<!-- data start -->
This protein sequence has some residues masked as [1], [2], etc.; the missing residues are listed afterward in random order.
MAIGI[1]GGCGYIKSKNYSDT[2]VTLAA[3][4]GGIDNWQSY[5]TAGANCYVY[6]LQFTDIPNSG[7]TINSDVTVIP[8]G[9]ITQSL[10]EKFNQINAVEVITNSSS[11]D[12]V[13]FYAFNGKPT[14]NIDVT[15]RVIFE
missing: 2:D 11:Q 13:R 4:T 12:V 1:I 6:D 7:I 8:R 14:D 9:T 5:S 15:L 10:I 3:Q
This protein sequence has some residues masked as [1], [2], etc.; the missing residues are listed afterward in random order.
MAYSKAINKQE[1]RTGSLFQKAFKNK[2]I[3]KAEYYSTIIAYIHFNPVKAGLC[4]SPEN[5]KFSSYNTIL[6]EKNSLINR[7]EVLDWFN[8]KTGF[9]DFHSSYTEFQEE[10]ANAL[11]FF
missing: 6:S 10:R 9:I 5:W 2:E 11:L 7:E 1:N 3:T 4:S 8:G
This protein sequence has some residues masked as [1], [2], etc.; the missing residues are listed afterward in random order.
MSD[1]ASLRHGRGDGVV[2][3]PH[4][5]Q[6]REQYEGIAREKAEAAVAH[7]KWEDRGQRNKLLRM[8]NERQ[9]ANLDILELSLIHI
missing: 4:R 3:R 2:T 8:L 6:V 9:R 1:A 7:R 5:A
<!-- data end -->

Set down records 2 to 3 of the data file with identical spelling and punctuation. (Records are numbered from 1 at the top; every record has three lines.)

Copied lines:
This protein sequence has some residues masked as [1], [2], etc.; the missing residues are listed afterward in random order.
MAYSKAINKQE[1]RTGSLFQKAFKNK[2]I[3]KAEYYSTIIAYIHFNPVKAGLC[4]SPEN[5]KFSSYNTIL[6]EKNSLINR[7]EVLDWFN[8]KTGF[9]DFHSSYTEFQEE[10]ANAL[11]FF
missing: 6:S 10:R 9:I 5:W 2:E 11:L 7:E 1:N 3:T 4:S 8:G
This protein sequence has some residues masked as [1], [2], etc.; the missing residues are listed afterward in random order.
MSD[1]ASLRHGRGDGVV[2][3]PH[4][5]Q[6]REQYEGIAREKAEAAVAH[7]KWEDRGQRNKLLRM[8]NERQ[9]ANLDILELSLIHI
missing: 4:R 3:R 2:T 8:L 6:V 9:R 1:A 7:R 5:A